The Nairobi Securities Exchange is pushing ahead with plans to launch a derivatives market, including preparing product and contract specifications, and public education and stakeholder engagement meetings.
This follows the news on 19 Dec that the Capital Markets Authority granted NSE a provisional licence to set up and operate a derivatives exchange and approved the NSE’s Derivatives Exchange Rules and related documentation.
According to a press release put out by the NSE, acting Chief Executive Andrew Wachira said: “The NSE will now establish a globally competitive derivatives exchange that will enable spot and futures trading of multi-asset classes including equities, currency, interest rate products as well as varied forms of agricultural commodities contracts. The exchange has invested in the development of the derivatives market to ensure that it will meet global standards including mechanisms for trading, clearing and settlement of the instruments traded.”
NSE’s derivatives market is modelled on the derivatives market at the Johannesburg Stock Exchange (JSE), which offers trading in futures and options on equities, bonds, indices, interest rates, currencies and commodities.
The latest move is in line with the strategic plan of the NSE. According to a report on Bloomberg earlier this year in February this envisages market capitalization soaring fourfold to KES 7.2 trillion ($79 billion) by 2023 from KES1.85 trillion.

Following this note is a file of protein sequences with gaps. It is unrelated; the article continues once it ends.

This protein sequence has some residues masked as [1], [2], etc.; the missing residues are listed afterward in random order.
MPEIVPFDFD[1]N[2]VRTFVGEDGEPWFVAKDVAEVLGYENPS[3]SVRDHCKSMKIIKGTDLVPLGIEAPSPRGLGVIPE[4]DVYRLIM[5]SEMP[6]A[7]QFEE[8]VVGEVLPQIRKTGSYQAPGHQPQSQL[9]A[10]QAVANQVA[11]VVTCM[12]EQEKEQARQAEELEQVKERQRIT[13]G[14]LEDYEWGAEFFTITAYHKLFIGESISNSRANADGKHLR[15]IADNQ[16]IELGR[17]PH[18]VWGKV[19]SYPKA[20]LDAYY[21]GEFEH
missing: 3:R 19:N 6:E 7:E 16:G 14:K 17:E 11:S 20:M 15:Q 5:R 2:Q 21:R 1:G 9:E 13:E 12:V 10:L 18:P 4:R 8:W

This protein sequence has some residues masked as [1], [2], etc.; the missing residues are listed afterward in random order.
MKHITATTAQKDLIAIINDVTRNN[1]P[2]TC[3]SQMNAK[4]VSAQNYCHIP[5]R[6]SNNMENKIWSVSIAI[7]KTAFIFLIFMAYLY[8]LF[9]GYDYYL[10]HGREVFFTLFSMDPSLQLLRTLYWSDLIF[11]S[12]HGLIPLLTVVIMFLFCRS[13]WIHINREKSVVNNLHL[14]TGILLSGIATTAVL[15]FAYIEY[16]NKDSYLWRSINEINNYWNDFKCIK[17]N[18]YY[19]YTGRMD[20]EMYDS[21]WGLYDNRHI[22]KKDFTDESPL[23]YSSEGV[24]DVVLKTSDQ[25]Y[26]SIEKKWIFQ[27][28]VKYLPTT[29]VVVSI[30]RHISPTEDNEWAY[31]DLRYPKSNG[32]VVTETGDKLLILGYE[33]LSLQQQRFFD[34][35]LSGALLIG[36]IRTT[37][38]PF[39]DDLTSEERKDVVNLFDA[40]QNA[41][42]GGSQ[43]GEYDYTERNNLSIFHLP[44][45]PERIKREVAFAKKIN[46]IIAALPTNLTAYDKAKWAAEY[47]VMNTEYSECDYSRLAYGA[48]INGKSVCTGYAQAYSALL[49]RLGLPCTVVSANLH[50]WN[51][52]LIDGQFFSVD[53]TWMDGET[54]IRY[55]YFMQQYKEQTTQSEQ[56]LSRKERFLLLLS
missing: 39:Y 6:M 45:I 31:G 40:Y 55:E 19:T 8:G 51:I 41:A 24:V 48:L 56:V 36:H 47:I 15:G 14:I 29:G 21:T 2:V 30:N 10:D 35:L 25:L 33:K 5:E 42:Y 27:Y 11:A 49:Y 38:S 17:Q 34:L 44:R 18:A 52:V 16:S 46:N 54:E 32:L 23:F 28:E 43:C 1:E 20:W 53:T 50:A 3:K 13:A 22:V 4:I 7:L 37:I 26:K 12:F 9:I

NSE Chairman Eddy Njoroge noted in the press release: “Derivatives are among the most affordable and convenient means companies can cushion themselves against interest-rate fluctuations, exchange-rate volatility and commodity prices. Derivatives also boost liquidity in the underlying assets. The establishment of a derivatives market is a step towards growing the NSE brand and shareholder value and is also in line with Kenya’s Vision 2030 of deepening our Capital Markets and making Nairobi the financial services hub of East Africa.”
According to Bloomberg, a system for trading derivatives has already been installed. The law to allow creation of the futures market was passed in Dec 2013 and rules were submitted for approval by mid-February.
“Derivatives” get their name because their value is derived from another asset class such as a share, a physical commodity or an index. The JSE was ranked the 6th largest exchange by the number of single stock futures traded and 9th by the number of currency derivatives traded in 2012 in the World Federation of Exchanges Annual Derivatives Market Survey, according to the press release.